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03-14-2019, 05:19 PM   #1
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Speculation of FF DSLR the size of KP body, is it possible?

If you read the interview by Pentaxforums at CP+2019. Look closely at Q9. I am highly speculated (or fantasizing it, you decide!) that they are trying something like that somewhere in the basement of Ricoh building in Tokyo, miniature FF DSLR to the size of SLR. !!!

And on another point, I recently found this image online. Left a crop mirrorless body Vs Right 1972 SLR with mirror box in it + pentaprism on the head. The overall thickness doesn’t look that much difference. It is a crop vs ff body we are seeing here.

https://www.imaging-resource.com/PRODS/omd-em5/ZCOMPOM1TOP.JPG

1. Is it possible concerning the technology at hand today to have FF DSLR built in the size of the KP body? (and still can do everything KP or K3II does.) I remember reading something similar and back then one of the speculations was the SR system, but now as we see from Sony A7III. It has a built-in 5-Axis image stabilization. Sony proves that it possible now.

2. what needs to be sacificed to achieve such a small size?
I am just thinking out loud here. Let me know your thoughts.

I am more focus on physical size and weight of the Digital FF body today because that will make or break me with the brand. Hope it won't be turned to Mirrorless vs DSLR things. Focus on what possible, not possible to make it physically as small/light as a good old-time SLR body.


Last edited by pakinjapan; 03-14-2019 at 05:34 PM.
03-14-2019, 05:35 PM   #2
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Sony A7 seems pretty small. Granted it would be thicker and perhaps a little taller for the pentaprism but if they use the special swing retract method of the k1 they might pull off something not much larger than the kp.
03-14-2019, 05:40 PM   #3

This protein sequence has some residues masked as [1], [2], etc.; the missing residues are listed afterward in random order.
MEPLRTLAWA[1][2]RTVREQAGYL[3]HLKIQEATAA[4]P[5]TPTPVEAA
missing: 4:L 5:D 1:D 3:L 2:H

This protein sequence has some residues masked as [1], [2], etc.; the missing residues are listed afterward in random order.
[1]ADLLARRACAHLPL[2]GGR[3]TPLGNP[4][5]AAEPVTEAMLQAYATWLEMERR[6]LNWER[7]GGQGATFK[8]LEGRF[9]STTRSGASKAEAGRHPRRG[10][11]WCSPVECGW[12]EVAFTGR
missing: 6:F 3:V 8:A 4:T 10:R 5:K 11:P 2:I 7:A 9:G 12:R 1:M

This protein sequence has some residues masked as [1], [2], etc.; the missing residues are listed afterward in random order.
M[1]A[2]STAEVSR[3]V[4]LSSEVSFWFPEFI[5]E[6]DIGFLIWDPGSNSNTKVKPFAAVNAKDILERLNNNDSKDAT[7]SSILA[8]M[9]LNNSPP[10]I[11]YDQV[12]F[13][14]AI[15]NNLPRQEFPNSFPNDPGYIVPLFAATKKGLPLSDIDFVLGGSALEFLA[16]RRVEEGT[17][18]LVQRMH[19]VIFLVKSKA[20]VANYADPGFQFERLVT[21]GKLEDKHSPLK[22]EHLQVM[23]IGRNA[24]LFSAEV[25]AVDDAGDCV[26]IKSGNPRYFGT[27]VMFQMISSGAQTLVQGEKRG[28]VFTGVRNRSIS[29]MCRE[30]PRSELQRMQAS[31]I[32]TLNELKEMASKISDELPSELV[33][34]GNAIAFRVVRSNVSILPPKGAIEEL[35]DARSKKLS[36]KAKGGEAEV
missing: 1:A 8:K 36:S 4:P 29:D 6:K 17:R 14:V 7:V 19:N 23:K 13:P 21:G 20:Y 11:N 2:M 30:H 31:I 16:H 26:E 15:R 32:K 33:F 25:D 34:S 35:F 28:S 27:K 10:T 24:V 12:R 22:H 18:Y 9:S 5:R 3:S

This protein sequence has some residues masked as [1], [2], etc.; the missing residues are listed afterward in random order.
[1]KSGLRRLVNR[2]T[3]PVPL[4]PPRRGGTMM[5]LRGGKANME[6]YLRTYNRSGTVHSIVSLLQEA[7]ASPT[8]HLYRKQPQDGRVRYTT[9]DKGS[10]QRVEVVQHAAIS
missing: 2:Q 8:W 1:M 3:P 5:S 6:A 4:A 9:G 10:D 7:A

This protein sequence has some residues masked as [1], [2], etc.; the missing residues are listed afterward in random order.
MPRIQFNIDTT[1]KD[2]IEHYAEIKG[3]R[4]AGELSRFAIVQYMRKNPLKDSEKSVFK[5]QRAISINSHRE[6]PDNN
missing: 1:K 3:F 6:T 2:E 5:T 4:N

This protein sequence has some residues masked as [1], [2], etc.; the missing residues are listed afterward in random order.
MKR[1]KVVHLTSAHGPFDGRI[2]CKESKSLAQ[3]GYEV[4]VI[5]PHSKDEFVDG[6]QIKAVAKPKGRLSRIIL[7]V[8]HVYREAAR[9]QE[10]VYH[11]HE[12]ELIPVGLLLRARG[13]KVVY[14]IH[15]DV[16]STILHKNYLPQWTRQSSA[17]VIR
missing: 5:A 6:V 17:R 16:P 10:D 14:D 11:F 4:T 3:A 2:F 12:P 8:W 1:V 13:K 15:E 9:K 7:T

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SR mechanism +screen +flange distance would give you a feel for minimum thickness. I don't known those values but I doubt the K-1 has a load of wasted space within..
03-14-2019, 05:49 PM   #4
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QuoteOriginally posted by pakinjapan Quote
And on another point, I recently found this image online. Left a crop mirrorless body Vs Right 1972 SLR with mirror box in it + pentaprism on the head. The overall thickness doesn’t look that much difference. It is a crop vs ff body we are seeing here.
Yes, that is a true comparison and those of us who own similar film cameras can attest to the similarities of size. A more telling comparison might be a Sony A7III which presents with much large package than the OM1 despite its short register distance. The depth is due to the sensor, SR mechanism, shutter, rear LCD, and multiple layers of electronics. The 'Φ' symbol on the K-1 and other Pentax models should give some indication how much of that camera's depth is digital "stuff" not found in film cameras.

As for Q9 and its answer...I see nothing there to indicate any plans for a super compact FF camera. Most of the mirrorless competition is APS-C and smaller.


Steve


Last edited by stevebrot; 03-14-2019 at 06:14 PM.
03-14-2019, 05:56 PM - 1 Like   #5
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QuoteOriginally posted by pakinjapan Quote
1. Is it possible concerning the technology at hand today to have FF DSLR built in the size of the KP body?
Possibly, if you give up Shake Reduction.
QuoteOriginally posted by pakinjapan Quote
(and still can do everything KP or K3II does.)
Probably not, because of Shake Reduction. And the KP's smaller battery, already a point of criticism, probably won't last long with a FF sensor.
QuoteOriginally posted by pakinjapan Quote
I remember reading something similar and back then one of the speculations was the SR system, but now as we see from Sony A7III. It has a built-in 5-Axis image stabilization. Sony proves that it possible now.
The Sony proves it is possible in a body with twice as much usable volume, thanks to the MUCH shorter registration distance (18mm versus 46.45mm). If you look at this comparison, you can see how much room the A7III has behind the sensor plane, compared to the KP (the film plane mark on the KP is next to the C1 on the right mode knob).
Compare camera dimensions side by side

QuoteOriginally posted by pakinjapan Quote
Hope it won't be turned it to Mirrorless vs DSLR things.
But YOU started by bringing the A7III into it!!!